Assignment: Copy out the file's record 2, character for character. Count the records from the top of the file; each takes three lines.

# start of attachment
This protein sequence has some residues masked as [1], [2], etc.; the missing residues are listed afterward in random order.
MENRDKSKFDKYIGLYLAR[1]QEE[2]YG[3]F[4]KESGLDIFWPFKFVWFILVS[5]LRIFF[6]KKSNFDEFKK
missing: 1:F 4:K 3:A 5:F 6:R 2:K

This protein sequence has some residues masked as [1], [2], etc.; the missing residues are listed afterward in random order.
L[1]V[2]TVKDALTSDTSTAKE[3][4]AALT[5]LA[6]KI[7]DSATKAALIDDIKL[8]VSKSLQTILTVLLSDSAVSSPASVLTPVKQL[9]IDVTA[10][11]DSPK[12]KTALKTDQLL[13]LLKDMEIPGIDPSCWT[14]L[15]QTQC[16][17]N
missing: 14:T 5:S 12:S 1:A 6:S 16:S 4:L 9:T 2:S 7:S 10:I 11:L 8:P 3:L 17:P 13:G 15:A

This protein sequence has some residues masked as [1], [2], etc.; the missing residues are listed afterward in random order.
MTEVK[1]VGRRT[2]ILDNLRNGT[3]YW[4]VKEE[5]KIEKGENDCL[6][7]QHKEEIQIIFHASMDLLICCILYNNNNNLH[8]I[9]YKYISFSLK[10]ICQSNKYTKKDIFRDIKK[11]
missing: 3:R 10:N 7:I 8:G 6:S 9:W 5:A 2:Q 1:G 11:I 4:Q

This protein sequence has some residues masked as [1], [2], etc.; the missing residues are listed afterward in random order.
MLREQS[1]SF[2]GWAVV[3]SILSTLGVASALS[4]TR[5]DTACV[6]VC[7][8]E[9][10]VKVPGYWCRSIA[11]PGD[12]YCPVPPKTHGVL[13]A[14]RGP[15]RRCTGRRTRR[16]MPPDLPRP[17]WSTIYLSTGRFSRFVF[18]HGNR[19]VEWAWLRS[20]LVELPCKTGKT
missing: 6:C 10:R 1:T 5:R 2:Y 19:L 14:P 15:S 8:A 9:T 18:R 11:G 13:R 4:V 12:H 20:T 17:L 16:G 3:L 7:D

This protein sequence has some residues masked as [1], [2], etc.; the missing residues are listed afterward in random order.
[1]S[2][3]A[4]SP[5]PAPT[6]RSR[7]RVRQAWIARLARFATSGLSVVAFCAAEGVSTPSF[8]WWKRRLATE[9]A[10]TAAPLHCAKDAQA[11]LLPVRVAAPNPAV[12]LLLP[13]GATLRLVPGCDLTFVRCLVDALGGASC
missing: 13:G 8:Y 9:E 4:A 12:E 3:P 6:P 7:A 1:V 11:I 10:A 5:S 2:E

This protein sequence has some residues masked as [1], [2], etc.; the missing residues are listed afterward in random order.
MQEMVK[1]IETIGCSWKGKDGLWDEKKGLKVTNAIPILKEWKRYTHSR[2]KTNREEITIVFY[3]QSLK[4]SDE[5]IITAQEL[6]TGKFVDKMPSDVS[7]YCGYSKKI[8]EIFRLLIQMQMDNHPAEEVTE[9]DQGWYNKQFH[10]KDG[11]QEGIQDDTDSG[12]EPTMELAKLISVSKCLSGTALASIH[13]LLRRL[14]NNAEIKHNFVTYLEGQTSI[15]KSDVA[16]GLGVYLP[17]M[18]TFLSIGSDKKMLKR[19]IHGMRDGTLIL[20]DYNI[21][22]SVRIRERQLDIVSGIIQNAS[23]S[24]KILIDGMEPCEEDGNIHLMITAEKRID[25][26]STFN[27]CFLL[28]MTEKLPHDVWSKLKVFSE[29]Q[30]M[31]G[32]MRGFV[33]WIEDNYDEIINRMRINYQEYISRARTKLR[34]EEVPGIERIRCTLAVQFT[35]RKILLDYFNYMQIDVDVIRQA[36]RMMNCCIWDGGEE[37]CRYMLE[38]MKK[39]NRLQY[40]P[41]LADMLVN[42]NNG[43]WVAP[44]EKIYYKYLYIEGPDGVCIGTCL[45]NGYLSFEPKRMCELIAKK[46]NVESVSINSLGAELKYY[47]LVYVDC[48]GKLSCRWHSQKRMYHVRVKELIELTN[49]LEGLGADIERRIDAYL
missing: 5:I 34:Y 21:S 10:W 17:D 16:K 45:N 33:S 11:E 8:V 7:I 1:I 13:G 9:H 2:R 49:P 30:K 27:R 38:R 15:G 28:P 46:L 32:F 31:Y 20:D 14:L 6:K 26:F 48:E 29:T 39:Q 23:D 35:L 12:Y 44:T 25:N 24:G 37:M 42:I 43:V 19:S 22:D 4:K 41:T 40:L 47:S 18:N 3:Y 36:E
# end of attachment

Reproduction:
This protein sequence has some residues masked as [1], [2], etc.; the missing residues are listed afterward in random order.
L[1]V[2]TVKDALTSDTSTAKE[3][4]AALT[5]LA[6]KI[7]DSATKAALIDDIKL[8]VSKSLQTILTVLLSDSAVSSPASVLTPVKQL[9]IDVTA[10][11]DSPK[12]KTALKTDQLL[13]LLKDMEIPGIDPSCWT[14]L[15]QTQC[16][17]N
missing: 14:T 5:S 12:S 1:A 6:S 16:S 4:L 9:T 2:S 7:S 10:I 11:L 8:P 3:L 17:P 13:G 15:A